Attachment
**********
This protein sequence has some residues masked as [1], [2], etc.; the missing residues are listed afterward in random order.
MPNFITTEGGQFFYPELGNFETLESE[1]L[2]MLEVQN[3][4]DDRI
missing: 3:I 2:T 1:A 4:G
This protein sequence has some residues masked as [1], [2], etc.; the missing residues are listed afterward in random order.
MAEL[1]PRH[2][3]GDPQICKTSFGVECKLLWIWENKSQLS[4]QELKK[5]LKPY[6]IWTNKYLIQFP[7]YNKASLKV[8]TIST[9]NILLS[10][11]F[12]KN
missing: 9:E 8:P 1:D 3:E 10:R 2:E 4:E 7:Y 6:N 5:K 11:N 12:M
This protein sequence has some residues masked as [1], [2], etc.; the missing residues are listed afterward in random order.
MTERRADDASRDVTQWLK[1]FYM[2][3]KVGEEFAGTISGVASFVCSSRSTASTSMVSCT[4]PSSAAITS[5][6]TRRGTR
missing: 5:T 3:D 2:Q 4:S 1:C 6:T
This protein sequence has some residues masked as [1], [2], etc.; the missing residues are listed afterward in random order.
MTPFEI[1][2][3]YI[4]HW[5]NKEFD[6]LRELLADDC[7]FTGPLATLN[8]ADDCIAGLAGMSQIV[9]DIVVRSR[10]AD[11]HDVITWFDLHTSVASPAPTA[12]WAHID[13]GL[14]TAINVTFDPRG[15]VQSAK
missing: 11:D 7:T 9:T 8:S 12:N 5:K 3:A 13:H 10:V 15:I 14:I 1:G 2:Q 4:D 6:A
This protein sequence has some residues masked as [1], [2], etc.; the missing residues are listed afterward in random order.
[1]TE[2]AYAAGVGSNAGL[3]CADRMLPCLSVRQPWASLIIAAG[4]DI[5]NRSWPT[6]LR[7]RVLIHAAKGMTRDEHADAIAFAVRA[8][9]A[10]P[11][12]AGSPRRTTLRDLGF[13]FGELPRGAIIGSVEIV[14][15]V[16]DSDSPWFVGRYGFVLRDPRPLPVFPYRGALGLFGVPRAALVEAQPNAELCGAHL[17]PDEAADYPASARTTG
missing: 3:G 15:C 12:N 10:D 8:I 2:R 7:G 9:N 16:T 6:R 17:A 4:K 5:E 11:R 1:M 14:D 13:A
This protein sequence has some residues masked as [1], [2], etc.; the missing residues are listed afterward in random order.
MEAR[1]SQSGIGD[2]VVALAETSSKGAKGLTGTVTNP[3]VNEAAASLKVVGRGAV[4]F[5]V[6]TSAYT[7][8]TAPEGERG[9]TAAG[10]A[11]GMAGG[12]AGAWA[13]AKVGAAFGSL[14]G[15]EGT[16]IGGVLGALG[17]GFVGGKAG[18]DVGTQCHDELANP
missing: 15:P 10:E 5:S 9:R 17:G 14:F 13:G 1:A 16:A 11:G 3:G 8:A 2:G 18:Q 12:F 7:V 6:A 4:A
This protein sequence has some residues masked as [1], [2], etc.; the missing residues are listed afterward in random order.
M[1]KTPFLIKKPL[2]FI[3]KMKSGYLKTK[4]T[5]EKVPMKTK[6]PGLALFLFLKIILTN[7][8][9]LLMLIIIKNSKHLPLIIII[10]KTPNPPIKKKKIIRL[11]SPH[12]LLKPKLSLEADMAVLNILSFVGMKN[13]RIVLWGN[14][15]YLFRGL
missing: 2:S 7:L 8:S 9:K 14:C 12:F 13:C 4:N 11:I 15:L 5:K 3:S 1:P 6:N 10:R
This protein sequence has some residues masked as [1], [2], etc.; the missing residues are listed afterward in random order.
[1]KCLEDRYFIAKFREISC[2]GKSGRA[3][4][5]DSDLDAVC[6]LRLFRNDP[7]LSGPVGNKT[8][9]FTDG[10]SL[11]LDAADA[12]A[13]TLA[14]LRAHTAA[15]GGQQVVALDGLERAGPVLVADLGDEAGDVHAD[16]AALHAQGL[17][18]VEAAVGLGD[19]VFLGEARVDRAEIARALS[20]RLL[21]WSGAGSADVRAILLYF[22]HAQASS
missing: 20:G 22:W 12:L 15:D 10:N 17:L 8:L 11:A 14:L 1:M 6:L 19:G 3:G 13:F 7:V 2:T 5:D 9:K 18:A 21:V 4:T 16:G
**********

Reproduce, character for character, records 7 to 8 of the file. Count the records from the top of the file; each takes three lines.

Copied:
This protein sequence has some residues masked as [1], [2], etc.; the missing residues are listed afterward in random order.
M[1]KTPFLIKKPL[2]FI[3]KMKSGYLKTK[4]T[5]EKVPMKTK[6]PGLALFLFLKIILTN[7][8][9]LLMLIIIKNSKHLPLIIII[10]KTPNPPIKKKKIIRL[11]SPH[12]LLKPKLSLEADMAVLNILSFVGMKN[13]RIVLWGN[14][15]YLFRGL
missing: 2:S 7:L 8:S 9:K 14:C 12:F 13:C 4:N 11:I 15:L 5:K 3:S 1:P 6:N 10:R
This protein sequence has some residues masked as [1], [2], etc.; the missing residues are listed afterward in random order.
[1]KCLEDRYFIAKFREISC[2]GKSGRA[3][4][5]DSDLDAVC[6]LRLFRNDP[7]LSGPVGNKT[8][9]FTDG[10]SL[11]LDAADA[12]A[13]TLA[14]LRAHTAA[15]GGQQVVALDGLERAGPVLVADLGDEAGDVHAD[16]AALHAQGL[17][18]VEAAVGLGD[19]VFLGEARVDRAEIARALS[20]RLL[21]WSGAGSADVRAILLYF[22]HAQASS
missing: 20:G 22:W 12:L 15:D 10:N 17:L 8:L 11:A 14:L 1:M 6:L 19:G 3:G 13:F 7:V 2:T 5:D 9:K 18:A 21:V 4:T 16:G